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Letter from New York
Mathew Tombers is the President of Intermat, Inc., a consulting practice that specializes in the intersection of media, technology and marketing. For two years, he produced the Emmys on the Web and supervised web related activities for the Academy, including for the 50th Anniversary year of the Emmy Awards. In addition to its consulting engagements, Intermat recently sold METEOR’S TALE, an unpublished novel by Michael O’Rourke, to Animal Planet for development as a television movie. Visit his web site at

A dinner in the country, dinners in the city
By Mat Tombers

A dinner in the country, dinners in the city…

Last Saturday night we were up in the country, where we spend most weekends, and we had, as we often do, friends over. The first sign of fall has arrived in the sight of leaves across the creek beginning to turn, not many but indisputable evidence that summer is ending and we are advancing into fall.

It was a wonderful dinner, mozzarella with fresh tomatoes straight from Allen and Marcus’ garden, grilled salmon with a dill sauce, asparagus steamed in a chicken garlic broth, mushroom rice pilaf and strawberry sorbet for dessert. As we ate, we sipped a Macon – Lugny and chatted.

It was a wonderful mixture of food and friends, mixed with the sound of geese cruising up the creek while the torches burned on the deck as the light faded slowly away. It was a moment that I closed my eyes and promised myself I would remember because it was such a good moment.

Somewhere in the course of the dinner the conversation turned to war. Because behind the good moment, away from the wavering candle and torch light, beyond the haven of our wooded acres and the serenity of our creek, the country is marching toward a war with Iraq and a soft, gauzy fear is wrapped around us that evidences itself in sudden bursts of conversation about Iraq, about the right of America to be pre-emptive, about the sense that we are not sure we really know what we’re doing, that the Middle East is a powder keg that some feel our government doesn’t fully understand.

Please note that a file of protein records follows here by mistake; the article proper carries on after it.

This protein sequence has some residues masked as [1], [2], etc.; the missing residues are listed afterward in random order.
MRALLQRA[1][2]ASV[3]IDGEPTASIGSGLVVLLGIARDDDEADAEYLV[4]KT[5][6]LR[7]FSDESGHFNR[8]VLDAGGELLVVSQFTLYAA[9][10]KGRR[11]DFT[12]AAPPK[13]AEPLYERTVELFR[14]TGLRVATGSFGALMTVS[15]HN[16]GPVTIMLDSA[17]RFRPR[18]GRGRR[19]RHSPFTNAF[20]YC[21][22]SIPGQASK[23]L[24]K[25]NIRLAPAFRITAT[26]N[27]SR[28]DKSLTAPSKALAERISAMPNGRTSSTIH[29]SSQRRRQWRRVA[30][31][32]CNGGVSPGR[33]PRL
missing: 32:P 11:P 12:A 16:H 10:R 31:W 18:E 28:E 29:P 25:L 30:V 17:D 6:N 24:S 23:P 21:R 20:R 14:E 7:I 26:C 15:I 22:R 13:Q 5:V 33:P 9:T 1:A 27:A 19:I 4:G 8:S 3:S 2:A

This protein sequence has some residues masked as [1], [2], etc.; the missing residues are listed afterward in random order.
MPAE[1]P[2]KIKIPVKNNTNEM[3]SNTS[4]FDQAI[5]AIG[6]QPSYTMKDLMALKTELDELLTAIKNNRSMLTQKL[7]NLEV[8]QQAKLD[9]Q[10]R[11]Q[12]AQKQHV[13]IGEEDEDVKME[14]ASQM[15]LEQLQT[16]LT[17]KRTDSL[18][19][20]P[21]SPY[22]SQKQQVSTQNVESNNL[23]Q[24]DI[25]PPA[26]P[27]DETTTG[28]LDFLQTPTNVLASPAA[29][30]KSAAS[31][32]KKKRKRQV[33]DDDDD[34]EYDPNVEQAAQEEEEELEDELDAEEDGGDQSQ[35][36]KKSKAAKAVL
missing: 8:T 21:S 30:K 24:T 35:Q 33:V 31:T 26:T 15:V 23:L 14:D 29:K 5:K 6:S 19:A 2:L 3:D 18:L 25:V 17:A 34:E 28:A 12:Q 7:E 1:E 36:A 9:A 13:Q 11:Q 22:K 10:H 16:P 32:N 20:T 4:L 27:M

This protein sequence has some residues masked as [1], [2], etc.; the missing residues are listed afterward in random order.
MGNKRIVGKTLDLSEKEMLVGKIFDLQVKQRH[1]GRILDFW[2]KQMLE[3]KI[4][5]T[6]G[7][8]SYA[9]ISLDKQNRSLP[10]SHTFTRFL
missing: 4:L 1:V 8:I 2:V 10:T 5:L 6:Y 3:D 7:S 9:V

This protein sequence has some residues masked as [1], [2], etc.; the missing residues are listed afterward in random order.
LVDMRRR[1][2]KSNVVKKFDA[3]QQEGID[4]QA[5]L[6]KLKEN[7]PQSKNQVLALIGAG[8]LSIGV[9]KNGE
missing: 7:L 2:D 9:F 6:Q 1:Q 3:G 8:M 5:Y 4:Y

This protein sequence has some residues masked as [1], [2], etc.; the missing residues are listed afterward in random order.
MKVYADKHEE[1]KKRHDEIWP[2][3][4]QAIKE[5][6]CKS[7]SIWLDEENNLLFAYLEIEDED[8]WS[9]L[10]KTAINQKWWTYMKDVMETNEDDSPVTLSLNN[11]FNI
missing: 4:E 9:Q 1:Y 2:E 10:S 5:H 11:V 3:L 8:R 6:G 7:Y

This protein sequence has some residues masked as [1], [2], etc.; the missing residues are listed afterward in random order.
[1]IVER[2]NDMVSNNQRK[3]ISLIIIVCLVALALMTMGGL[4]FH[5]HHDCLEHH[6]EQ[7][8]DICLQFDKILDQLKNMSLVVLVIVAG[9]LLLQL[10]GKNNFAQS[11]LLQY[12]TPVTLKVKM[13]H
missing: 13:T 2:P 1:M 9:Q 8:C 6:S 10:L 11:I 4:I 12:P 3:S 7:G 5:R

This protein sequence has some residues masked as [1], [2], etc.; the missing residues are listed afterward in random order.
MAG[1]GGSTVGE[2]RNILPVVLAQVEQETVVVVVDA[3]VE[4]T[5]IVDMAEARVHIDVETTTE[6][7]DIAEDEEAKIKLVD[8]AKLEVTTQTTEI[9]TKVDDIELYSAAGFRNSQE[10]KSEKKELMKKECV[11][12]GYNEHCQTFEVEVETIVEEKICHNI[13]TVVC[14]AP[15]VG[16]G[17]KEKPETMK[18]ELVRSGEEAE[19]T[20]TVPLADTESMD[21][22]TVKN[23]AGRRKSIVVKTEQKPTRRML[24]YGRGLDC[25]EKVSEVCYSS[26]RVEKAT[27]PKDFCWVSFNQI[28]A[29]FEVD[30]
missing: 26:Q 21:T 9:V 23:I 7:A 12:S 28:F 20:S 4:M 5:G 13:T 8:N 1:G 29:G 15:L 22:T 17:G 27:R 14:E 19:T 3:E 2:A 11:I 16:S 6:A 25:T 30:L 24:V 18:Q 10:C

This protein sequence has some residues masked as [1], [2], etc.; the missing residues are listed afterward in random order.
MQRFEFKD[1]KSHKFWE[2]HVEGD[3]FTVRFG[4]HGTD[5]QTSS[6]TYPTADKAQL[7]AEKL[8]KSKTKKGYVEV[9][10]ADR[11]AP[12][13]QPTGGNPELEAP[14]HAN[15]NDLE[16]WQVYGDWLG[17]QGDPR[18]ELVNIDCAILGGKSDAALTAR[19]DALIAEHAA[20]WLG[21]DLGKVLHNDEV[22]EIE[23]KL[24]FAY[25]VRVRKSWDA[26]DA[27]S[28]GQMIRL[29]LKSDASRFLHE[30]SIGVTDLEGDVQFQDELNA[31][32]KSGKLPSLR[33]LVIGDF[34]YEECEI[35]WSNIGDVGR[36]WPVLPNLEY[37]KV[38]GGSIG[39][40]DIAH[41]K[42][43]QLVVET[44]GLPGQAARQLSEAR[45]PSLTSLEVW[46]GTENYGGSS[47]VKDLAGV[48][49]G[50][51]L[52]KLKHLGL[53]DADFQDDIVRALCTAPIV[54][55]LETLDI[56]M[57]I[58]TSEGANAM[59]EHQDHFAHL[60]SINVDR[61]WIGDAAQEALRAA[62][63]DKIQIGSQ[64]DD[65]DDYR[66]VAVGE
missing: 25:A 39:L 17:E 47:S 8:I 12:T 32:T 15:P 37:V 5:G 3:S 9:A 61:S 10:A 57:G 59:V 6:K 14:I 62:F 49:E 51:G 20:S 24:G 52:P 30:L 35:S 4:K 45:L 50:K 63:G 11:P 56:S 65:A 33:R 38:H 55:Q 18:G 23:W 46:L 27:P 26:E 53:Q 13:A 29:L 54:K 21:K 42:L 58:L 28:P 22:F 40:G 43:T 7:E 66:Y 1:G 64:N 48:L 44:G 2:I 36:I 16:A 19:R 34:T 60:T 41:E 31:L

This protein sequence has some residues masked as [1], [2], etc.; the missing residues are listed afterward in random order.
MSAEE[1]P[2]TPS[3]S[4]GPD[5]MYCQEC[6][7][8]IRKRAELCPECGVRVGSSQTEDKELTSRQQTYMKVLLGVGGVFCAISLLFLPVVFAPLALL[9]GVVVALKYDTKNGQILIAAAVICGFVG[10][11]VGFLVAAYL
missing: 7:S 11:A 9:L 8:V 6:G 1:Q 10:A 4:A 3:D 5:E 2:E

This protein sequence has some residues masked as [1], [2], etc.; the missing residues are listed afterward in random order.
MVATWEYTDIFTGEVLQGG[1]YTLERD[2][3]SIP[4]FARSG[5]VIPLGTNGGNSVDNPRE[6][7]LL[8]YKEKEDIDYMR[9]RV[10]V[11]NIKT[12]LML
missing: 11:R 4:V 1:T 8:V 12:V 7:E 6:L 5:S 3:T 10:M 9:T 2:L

In some ways it is exhilarating, this conversation about the civic course. I don’t remember so many people talking so much about substantive matters since Viet Nam. We are fearful, we are engaged. Not a day goes by without some friend e-mailing me with a request to contact my elected representatives. And I do, on a regular basis. So are many of my friends, including some of my ex-pat friends. Paul from England writes his congressmen and William from India writes his.

[Though I will tell you I found it ironic that the fax number listed on the White House web sit was a non-working number.]

Back in the city, in the very civil restaurants the conversation turns too to war. I had dinner with a former college roommate who was in town on business. We had a long and lovely dinner at the American Park in The Battery, sipping a crisp Sancerre, and talking of war. Then, because Doug has been to New York since 9/11 but has never been to the site, we walked over to Ground Zero, so he could “pay his respects”.

I phoned a friend in northern California yesterday and he asked me what the mood in the city was and I told him this: we are living everyday life. People are planning weddings, eating in restaurants, buying clothes and homes and doing all the things one does on the march from birth to death. But behind that we are a little edgy, wary. The staccato news reports about invading Iraq have become the drumbeats behind our everyday actions. We know the world is moving forward and that at some moment, unless Saddam Hussein surprises everyone by suddenly deciding to act rationally for more than six minutes in a row, American troops are going to be on the ground, fighting their way toward Baghdad and we can’t quite believe our minds when we say these words to ourselves.

We have stepped into a future we cannot see but which we know can be very frightening. New Yorkers are wary and edgy because if this all comes to pass, and we think it will, New York will again, we fear, be a target, hit in some horrific way by people who may be living among us now with some dreadful plan we cannot imagine any more than we could imagine planes flying deliberately into buildings a year ago.

We pay our taxes, eat our food, buy our clothes, walk the Esplanade, drink our wine, cook and chat because that is what humans do; we go on with the ordinary things because they must be done and they give calming order to our lives.

We had dinner with our friend Andy last night, again at the American Park at The Battery. On our way we passed the Sphere, the shattered but proud remnants of a sculpture that had sat at the WTC site, symbolizing a free world through free trade. Burnt and broken it now sits in Battery Park, an eternal flame burning in front of it and surrounded by bouquets of flowers put there on a daily basis by people who come to “pay their respects.” The flowers sit on the ground or in the green metal vases of the kind we took to my father’s grave on Memorial Day. It is the grave stone for the safe world of another time and the reminder we are living in uncharted territory.